Spinal cord injury (SCI) is a devastating condition affecting 270,000 people in the United States. A potential treatment for decreasing the secondary inflammation, excitotoxic damage, and neuronal apoptosis associated with SCI, is the anti-inflammatory cytokine interleukin-10. The best characterized effects of IL-10 are anti-inflammatory-it downregulates pro-inflammatory species interleukin-1β (IL-1β), interleukin-2 (IL-2), interleukin-6 (IL-6), tumor necrosis factor-α, interferon-γ, matrix metalloproteinase-9, nitric oxide synthase, myeloperoxidase, and reactive oxygen species. Pro-apoptotic factors cytochrome c, caspase 3, and Bax are downregulated by IL-10, whereas anti-apoptotic factors B-cell lymphoma 2 (Bcl-2) and Bcl-2-associated X, B-cell lymphoma-extra large (Bcl-xl) are upregulated by IL-10. IL-10 also provides trophic support to neurons through the IL-10 receptor. Increased tissue sparing, functional recovery, and neuroprotection are seen with an immediate post-SCI systemic administration of IL-10. Treatment of SCI with IL-10 has been used successfully in combination with Schwann cell and olfactory glial cell grafts, as well as methylprednisolone. Minocycline, tetramethylpyrazine, and hyperbaric oxygen treatment all increase IL-10 levels in a SCI models and result in increased tissue sparing and functional recovery. A chronic systemic administration of IL-10 does not appear to be beneficial to SCI recovery and causes increased susceptibility to septicemia, pneumonia, and peripheral neuropathy. However, a localized upregulation of IL-10 has been shown to be beneficial and can be achieved by herpes simplex virus gene therapy, injection of poliovirus replicons, or surgical placement of a slow-release compound. IL-10 shows promise as a treatment for SCI, although research on local IL-10 delivery timeline and dosage needs to be expanded.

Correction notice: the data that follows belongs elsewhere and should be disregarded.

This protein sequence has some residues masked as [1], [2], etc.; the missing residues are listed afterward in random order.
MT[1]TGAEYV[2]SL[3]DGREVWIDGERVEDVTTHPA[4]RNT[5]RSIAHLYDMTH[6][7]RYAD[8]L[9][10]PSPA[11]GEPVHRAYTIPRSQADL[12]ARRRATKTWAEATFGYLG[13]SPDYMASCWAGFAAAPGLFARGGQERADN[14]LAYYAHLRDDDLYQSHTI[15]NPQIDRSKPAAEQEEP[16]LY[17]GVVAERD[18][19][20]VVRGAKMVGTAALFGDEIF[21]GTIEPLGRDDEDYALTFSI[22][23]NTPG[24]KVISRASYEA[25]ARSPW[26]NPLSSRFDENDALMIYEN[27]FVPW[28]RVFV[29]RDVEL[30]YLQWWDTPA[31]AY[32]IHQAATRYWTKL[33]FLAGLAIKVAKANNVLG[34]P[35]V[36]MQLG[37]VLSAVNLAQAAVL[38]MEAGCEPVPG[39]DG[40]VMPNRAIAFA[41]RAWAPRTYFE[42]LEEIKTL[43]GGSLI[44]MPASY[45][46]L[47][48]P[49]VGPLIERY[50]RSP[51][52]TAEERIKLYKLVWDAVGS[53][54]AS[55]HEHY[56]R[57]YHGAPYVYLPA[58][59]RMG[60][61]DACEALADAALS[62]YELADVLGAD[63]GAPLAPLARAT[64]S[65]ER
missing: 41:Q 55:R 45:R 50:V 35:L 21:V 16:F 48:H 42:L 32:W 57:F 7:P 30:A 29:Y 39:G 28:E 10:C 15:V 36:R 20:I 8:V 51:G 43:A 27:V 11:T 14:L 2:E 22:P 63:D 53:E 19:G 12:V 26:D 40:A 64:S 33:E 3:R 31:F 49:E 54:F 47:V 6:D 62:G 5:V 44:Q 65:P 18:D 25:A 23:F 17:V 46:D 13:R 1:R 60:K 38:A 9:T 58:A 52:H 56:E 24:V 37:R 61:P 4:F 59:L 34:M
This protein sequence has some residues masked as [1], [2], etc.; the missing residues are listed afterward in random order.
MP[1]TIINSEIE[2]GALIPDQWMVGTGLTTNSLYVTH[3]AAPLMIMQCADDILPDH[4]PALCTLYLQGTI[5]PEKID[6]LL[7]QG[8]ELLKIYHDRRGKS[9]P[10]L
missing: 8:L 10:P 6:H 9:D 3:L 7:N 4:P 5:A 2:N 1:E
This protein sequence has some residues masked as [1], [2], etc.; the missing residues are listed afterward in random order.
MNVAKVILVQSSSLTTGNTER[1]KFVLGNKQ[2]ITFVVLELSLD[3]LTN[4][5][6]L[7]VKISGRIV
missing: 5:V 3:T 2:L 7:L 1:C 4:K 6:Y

Thompson, Zurko, Hanna, Hellenbrand, Hanna, , , , (2013). The therapeutic role of interleukin-10 after spinal cord injury. Journal of neurotrauma, 2013 Aug;30(15):1311-24. https://www.ncbi.nlm.nih.gov/pubmed/23731227